What on earth is soul, anyway? It's like Justice Brennan said when trying to
define pornography: I know it when I see it.
It's the indescribable link between gospel and pop. It's B-3 organs screaming
through spinning Leslies. It's powerful vocals that can, in two measures, move
from a gentle rain to Hurricane Katrina. It's love and guilt and anger and
preaching rolled up into blue notes that somehow sound 50 times more sincere and
danceable than the best thing Britney ever has and ever will throw at us.
Shemekia Copeland, daughter of the late gritty-funky Texas blues guitarist
Johnny "Clyde," has soul.
Blues fans have watched Ms. Copeland mature over the last 10 years, from
14-year-old onstage foil of her father to a full-fledged blues shouter. Indeed,
I saw her open for Koko Taylor in the late 1990s, and even then they seemed like
daughter and granddaughter – with Shemekia outshining a still-great but clearly
declining Koko that particular night in Harvard Square's House of Blues.
The Soul Truth picks up where her first two records left off, but with a twist:
Booker T & The MG's guitarist Steve Cropper produced the CD, and performs on
On one hand, it's a slam-dunk. There's a great mix of rockers ("Who Stole My
Radio?") and ballads ("Poor Excuse," "Strong Enough"), served with a big helping
of Shemekia's trademark girl-power lyrics – also part of the tradition of Big
Mama Thornton and Koko themselves followed from older generations – laced with
fat horn arrangements, Memphis rhythm guitar, and of course, screaming organ
lines that add the gospel "greaze" of Aretha, Otis Redding, Wilson Pickett, and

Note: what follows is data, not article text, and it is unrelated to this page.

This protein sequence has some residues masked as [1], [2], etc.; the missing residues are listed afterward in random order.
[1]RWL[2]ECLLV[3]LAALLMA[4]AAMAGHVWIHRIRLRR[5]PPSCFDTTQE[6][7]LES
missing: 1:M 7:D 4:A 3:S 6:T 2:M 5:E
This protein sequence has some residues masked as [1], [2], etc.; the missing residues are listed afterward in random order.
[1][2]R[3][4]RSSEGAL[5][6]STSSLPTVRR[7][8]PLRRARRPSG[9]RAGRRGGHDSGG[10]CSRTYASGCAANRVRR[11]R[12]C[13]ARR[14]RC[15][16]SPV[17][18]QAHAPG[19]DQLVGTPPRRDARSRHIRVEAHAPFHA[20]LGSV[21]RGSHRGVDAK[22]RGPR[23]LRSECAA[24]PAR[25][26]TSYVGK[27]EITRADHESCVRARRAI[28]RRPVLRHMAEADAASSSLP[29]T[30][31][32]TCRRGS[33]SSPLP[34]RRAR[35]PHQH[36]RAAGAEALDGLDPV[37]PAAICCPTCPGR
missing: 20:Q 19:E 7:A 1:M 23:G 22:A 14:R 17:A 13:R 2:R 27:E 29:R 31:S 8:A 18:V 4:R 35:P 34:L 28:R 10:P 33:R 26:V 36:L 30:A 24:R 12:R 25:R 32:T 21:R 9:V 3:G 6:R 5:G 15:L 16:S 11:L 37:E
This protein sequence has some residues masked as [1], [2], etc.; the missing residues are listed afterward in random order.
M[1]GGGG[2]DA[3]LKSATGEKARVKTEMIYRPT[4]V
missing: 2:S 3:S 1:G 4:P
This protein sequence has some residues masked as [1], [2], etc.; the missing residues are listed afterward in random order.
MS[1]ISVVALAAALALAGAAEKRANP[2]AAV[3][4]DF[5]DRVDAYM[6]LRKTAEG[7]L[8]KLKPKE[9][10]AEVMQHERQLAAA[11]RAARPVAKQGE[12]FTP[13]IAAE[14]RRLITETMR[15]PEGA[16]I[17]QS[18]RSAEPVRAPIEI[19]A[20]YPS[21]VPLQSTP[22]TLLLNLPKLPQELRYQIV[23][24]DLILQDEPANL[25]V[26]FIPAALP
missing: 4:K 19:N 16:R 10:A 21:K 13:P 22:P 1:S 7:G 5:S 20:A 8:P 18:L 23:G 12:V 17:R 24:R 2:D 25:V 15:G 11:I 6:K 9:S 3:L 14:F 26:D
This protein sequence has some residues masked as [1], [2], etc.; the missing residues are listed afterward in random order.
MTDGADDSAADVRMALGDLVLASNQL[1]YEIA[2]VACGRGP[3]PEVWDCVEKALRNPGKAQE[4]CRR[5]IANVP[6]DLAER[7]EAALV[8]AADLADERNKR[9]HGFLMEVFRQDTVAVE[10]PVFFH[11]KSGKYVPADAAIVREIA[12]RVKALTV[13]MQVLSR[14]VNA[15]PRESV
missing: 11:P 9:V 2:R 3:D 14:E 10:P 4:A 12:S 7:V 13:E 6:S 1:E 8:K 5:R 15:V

It's a bluesy record all the way through, and indeed this is what modern blues
sounds like – polished rock and soul – but as is the case with many Alligator
discs, there's a straight traditional blues with just acoustic guitar and vocal,
tossed out as a prop to the traditionalists who want to hear it down and dirty.
Her rendition of Eddie Hinton's "Something Heavy" does that job here, and
Shemekia – with the ultimate blues pedigree, growing up on the road with a
legend – doesn’t disappoint. Stripped bare of the full soul band, her voice
sounds even richer.
And there's funk. Maximum blues funk, the kind Chicagoans expect from Alligator,
runs strong in "Breakin' Out" and "Better Not Touch." Delicious stuff, when
Shemekia takes the mic and just dominates the band – which lays back by design,
just like Cropper and the MG’s did for Otis and other powerful Stax vocalists
back in the day.
The only thing this album lacks? The low-tech hiss and occasional feedback from
those original 1960s soul cuts, which despite their being sonic defects, they
somehow made Otis sound more desperate, Aretha more convincing in her
sermon-songs, and Sam & Dave more slick than they actually were. Thanks to
digital sound quality and reproduction, Shemekia's tracks sound as clean as
those original guys would have loved their records to sound, and in the process,
a little something is lost. But that's just a quibble. It's a small complaint –
unlike large complaints I have about contemporary would-be soul singers such as
TLC, who couldn't sing in tune to save their lives.
Shemekia Copeland, some days, probably wakes up and sees the latest, most
popular MTV videos and wonders if she was born 20 years too late. She'd have fit
in perfectly in the music world of he father's generation, when more music fans
would've appreciated her work. But you and I, we know we're privileged to be
blessed with one of the greatest young female blues voices of a generation – in
our time. She's got the milieu nearly to herself now, with the old legends
passing on one by one. We can only hope Shemekia finds enough love out there on
the touring circuit to keep her one-woman show going.
~Mojo Flucke, Ph.D.